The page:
Introduction. A decade ago the outlook for a diagnosis of HIV positive had turned, due to anti-retro viral drugs. Well-meaning folk were concerned that the therapy elevated cardiovascular risk, so a large multi-centre trial was initiated to record death rates if the drug were titrated to a minimal dosage. The endpoint of interest was rarely achieved, since backing off therapy let the AIDS virus go viral. The job of burying the bodies was given to the biostatisticians.
Studies have found that 37% of statistics are made up on the spot….[Reliable source]
To explore manipulation of medical research, here’s a hypothetical. Investigators studying obesity and fitness in schoolchildren ensure that prior to athletic tests, carbohydrate loading is provided per specifications from endurance sports nutritionists. The broadly aged kids are given portions appropriate to their size, and field times adjusted for calorific energy levels. Remarkably, BMI had very little effect on athletic results. Heartened by this interventional study, the makers of V-Bomb (corn syrup based energy drinks) sponsor an observational report: Making An Impact – Zoom & Effort (or MAIZE) study. Parents supervised the event, where prior to the test V-Bomb was dropped off with family groups for optional consumption. This was a short run and block of a padded bag, measuring the force of collision. The greatest impacts were delivered by the largest consumers of the energy drink, and an outstanding effort by Georgie ‘Porgie’ P&P (participant privacy protected) saw him approached by the football coach for a fullbacker position.
I hope a laugh was scored at overriding commercial interest in a fictional scenario, but seriously wonder at the trust placed in our medications. We don’t believe that influence is applied to drug trials, since we haven’t been fully informed of the extent of sponsorship. Past editor of the British Medical Journal Richard Smith’s article ‘Is the pharmaceutical industry like the mafia?’ argues “… that drug companies are doing what is expected of them in maximising financial returns for shareholders, but doctors and academics are supposed to have a higher calling.”
Inspecting the integrity issues arising from ‘CD4+ Count–Guided Interruption of Antiretroviral Treatment’ in the New England Jnl of Med, Nov 2006 raises questions about ‘supposed to’. This example of misconduct is unclouded by any allegations of pharma interference – the medicos created a smokescreen all by themselves. Testing whether episodic use of antiretroviral drugs (ART) against HIV was safer in long term than continuous usage, the strategy’s disastrous results showed the opposite to a benefit and the trial was stopped. But not because participants in Strategic Management of ART (SmART) were dying. It was stopped only once the hypothesis was proven false – the hazard ratio fell on the ‘bad luck old chap’ side of the line pictured here. The doctors kept waiting for cardiovascular results, but uncooperative participants kept snuffing it for another reason – AIDS. The end of the abstract’s results paragraph plays down the magnitude of the 2.6-fold worse risk, in that after adjusting for CD4+ and HIV counts the hazard confidence interval now nudged the 1.0 (no statistically significant risk) level. Sorry? The effect of the treatment strategy, after adjusting for the effects of the treatment (ART maintains CD4+ counts and inhibits virus growth) is supportive of the null hypothesis … this introduces another acronym, WTF!!! The second to fourth confidence range pictured in each of the three outcomes are these ‘fixed’ figures, shown alongside the true unadjusted (conveniently using a log scale, where the fourfold risk of “fatal or nonfatal opportunistic disease” just appears as a doubling). Another study finding: the more spin applied to the figures, the better they look. Thousands of lives were shortened, but after adjusting for the fact that everybody dies anyway no harm was done.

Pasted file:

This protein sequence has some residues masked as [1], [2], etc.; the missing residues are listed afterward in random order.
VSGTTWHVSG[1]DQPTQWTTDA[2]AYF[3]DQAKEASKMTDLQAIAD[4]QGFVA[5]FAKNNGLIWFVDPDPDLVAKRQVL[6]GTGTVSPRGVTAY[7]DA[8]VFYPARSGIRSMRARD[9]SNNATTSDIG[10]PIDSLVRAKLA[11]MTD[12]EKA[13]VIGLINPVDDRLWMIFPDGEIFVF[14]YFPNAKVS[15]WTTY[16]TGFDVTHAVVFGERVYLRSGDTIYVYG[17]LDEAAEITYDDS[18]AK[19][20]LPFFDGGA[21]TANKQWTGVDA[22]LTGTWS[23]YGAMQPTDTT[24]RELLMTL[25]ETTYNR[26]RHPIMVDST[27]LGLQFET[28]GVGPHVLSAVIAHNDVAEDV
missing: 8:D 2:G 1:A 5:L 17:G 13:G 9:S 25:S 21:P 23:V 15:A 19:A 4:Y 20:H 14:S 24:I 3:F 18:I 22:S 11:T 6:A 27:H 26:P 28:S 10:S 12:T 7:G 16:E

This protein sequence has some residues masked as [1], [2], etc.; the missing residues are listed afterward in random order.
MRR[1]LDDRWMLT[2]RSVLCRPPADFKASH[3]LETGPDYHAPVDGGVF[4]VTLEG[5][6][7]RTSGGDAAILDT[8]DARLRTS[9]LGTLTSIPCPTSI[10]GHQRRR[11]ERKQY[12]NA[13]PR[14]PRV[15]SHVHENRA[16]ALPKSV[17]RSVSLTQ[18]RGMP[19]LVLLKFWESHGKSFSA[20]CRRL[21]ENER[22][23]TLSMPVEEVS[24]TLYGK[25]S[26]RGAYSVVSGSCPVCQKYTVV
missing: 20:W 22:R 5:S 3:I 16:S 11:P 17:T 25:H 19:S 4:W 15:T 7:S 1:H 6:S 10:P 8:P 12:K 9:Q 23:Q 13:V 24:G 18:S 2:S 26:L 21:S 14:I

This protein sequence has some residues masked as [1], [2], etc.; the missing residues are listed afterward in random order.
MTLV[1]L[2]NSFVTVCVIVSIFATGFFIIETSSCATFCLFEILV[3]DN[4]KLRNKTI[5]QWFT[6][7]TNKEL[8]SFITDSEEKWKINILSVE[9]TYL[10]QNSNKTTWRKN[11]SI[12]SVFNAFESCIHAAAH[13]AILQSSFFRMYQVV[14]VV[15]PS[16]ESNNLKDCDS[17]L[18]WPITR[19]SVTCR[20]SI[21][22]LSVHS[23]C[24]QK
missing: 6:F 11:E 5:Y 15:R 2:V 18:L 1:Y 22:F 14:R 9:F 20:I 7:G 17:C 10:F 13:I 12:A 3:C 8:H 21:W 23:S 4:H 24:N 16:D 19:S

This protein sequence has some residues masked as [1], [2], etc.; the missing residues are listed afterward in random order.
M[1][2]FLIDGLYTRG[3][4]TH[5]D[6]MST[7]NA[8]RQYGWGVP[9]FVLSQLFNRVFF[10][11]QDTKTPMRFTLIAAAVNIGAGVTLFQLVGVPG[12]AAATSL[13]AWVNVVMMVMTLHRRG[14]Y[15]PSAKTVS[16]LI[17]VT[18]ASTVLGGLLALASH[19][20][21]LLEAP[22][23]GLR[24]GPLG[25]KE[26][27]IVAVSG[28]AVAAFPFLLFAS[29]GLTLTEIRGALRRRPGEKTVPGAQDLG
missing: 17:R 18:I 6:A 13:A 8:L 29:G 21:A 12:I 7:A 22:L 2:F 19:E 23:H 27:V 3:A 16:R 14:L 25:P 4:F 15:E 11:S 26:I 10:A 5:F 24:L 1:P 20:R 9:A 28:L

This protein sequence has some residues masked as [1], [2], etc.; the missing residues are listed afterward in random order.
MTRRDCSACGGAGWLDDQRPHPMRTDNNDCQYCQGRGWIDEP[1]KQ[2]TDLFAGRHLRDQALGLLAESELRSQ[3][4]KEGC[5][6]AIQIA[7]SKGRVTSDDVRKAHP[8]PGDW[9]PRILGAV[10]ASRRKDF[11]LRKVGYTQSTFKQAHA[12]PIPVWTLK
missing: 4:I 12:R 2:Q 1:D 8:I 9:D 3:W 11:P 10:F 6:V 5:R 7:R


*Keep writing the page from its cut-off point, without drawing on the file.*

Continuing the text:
23 co-authors signed off on this article and NEJM editors have also been remiss, but worse is to come. The planned six-year trial was abandoned after four years due to the sixth meeting of the data safety monitoring board (DSMB) finally deciding that the strategy worsened, rather than improved outcomes. Look up Chart A of Figure 2 in the report to see that this was apparent after just a few months. A statistical power prediction of a result this bad gives the answer that only 35 unfortunate events would suffice to call it quits. A total of 2720 HIV-positive men and women were allocated to the risky treatment group, and left underdosed whilst the disease progressed. Furthermore there’s a page listing 712 SmART medicos who agreed to the study protocol, which minimizes the number of looks the independent DSMB takes at progress results (according to an O’Brien Fleming spend function*). But if a DSMB adheres to International Conference on Harmonisation guideline E9 by not discussing the interim analyses with SmART then those spend rules become void. The DSMB can investigate every event, confidentially. And when death is a primary outcome, why did it take four years instead of four months to call ‘whoops’? 2720-35/712= an average of 3.8 lives harmed per doctor. Hippocratic oath, WTF!
My next posts will move onto the half-hearted disclosure of conflict-of-interest problems, then will explore fabricated conclusions thereafter … standby.
* A biostatistical way of saying that it spoils the surprise for the researchers upon study conclusion.